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The Adam Larsson Conundrum

Over the weekend, I did a What Would You Do Wednesday post in regards to how to handle the lineup when Adam Larsson returns to action. Larsson, of course, has been injured since fracturing his fibula in the team’s season opener and is reportedly set to return sometime next week.

While the Oilers will be happy to have Larsson’s veteran presence back in the lineup, it isn’t exactly easy to determine where he fits right now. The Oilers have been rolling so far largely because of great play from their blueline. Darnell Nurse and Oscar Klefbom and been playing alongside two rookies in Ethan Bear and Joel Persson who have stepped up their games early on this year.

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The question posed about Larsson’s place on the team in the short-term also got me thinking about where he fits in the long-term. Larsson has one more season after this one with a $4,166,667 cap hit before he can hit unrestricted free agency. With a bevy of defensive prospects knocking on the door, is Larsson a part of the Oilers’ long-term plans?

As of right now, the Oilers have Oscar Klefbom only locked up long-term. He’s signed to a team-friendly deal worth $4,167,000 annually for three more seasons after this one. Darnell Nurse is a restricted free agent this year and will be commanding a big raise as he’s proved he should be a big part of Edmonton’s future the past two seasons. Kris Russell also has one more year left on his deal worth $4 million.

Beyond them, Joel Persson, Ethan Bear, and Matt Benning will be RFAs this summer. In the minors, Caleb Jones is pushing hard for a spot on the NHL roster, as is 2018 first-round pick Evan Bouchard. I imagine that Phillip Broberg, the team’s top pick in 2019, will be brought along slowly, and he’ll spend at least a full season in the AHL before we see him wearing an Oilers uniform.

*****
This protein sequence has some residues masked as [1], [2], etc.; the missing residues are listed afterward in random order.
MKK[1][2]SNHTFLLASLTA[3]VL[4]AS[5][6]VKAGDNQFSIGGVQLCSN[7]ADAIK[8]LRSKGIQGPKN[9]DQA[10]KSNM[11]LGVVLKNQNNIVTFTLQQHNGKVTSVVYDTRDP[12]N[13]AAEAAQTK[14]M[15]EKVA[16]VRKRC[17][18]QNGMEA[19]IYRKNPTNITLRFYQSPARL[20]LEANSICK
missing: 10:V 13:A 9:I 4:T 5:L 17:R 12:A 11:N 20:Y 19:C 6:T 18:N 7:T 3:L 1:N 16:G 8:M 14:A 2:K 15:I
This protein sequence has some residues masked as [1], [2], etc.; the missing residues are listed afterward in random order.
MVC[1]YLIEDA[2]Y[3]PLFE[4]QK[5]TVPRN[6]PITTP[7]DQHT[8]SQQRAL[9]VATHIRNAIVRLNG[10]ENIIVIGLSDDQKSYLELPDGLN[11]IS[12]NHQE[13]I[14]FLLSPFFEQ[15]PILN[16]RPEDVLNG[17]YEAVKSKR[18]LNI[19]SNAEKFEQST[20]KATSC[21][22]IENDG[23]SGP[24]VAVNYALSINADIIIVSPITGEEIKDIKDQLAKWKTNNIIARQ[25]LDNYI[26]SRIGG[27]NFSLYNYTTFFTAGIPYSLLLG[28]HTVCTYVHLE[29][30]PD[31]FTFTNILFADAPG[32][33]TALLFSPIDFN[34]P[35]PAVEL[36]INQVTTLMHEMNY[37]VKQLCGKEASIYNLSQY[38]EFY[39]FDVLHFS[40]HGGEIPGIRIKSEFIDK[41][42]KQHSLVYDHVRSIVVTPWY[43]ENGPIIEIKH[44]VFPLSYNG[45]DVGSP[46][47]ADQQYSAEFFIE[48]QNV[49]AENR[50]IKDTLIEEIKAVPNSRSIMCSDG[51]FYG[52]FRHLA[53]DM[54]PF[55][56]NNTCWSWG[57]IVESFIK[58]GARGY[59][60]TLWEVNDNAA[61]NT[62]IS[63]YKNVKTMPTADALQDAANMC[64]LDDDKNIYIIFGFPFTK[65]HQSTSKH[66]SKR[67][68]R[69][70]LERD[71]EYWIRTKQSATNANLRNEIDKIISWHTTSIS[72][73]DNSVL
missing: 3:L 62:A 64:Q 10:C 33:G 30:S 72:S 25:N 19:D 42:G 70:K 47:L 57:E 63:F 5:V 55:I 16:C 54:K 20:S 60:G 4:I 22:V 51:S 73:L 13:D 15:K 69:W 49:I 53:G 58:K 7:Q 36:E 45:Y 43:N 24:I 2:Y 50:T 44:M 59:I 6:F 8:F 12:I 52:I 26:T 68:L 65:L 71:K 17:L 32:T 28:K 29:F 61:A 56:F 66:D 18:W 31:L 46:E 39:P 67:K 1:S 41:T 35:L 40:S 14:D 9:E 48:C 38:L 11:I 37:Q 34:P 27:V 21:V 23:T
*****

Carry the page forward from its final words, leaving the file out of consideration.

What does that mean for beyond this year? We can safely assume Klefbom and Nurse will occupy Edmonton’s top spots on the left side. Larsson could be in the equation for the top-four, but Bear and Persson could push him out of that role. It’ll also be difficult to keep Jones and Bouchard down in the AHL for much longer, further crowding the Oilers’ blueline.

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Of course, it’s important to remember that as good as Bear and Persson have been as rookies in a challenging situation thus far, it’s been a very small sample size. Bear and Persson have played 20 and 10 games this season respectively. We don’t yet know if they’re long-term solutions. There’s certainly reason for optimism, especially with the former, but there isn’t enough track record to draw conclusions just yet.

Regardless, a year-and-a-half away from free agency, Ken Holland will need to start thinking about where Larsson fits with the team long-term. While Larsson might not be pushed out of Edmonton’s plans by younger defencemen immediately, there’s a tough line to walk here when it comes to asset management. Eventually, you have to assume Edmonton’s top-four will consist of Bouchard and Bear on the right side, meaning it likely doesn’t make much sense for Larsson to be re-upped when he can hit free agency. If that’s the case, Holland could look at dealing the veteran defender before losing him for nothing in free agency.

One thing we’ve talked about quite a bit this year is the difficult situation the Oilers are in when it comes to making additions. While Holland’s eyes are on the long-term, big picture, it’s hard to ignore the Oilers’ great start. The team badly lacks depth scoring and adding another top-six forward to the mix could be the difference between making the playoffs and not. That said, Holland surely doesn’t want to give up much prospect or draft pick capital in order to make it happen.

That’s where dealing a player like Larsson makes some sense. If you have players who are adequate right now and more promising prospects making their way up, Larsson could be the player dangled to other teams in order to get the Oilers that top-six winger they covet. For example, the Winnipeg Jets have a decimated blueline with Dustin Byfuglien considering retirement after both Tyler Myers and Jacob Trouba left over the off-season. They could surely use a guy like Larsson and they have the forward depth to burn.

Again, as I said earlier, it isn’t set in stone. It might just be the best course of action to put Larsson back with Klefbom and hope we get the same pair we did in 2016-17. But if someone comes knocking with the right return, pulling the trigger makes quite a bit of sense.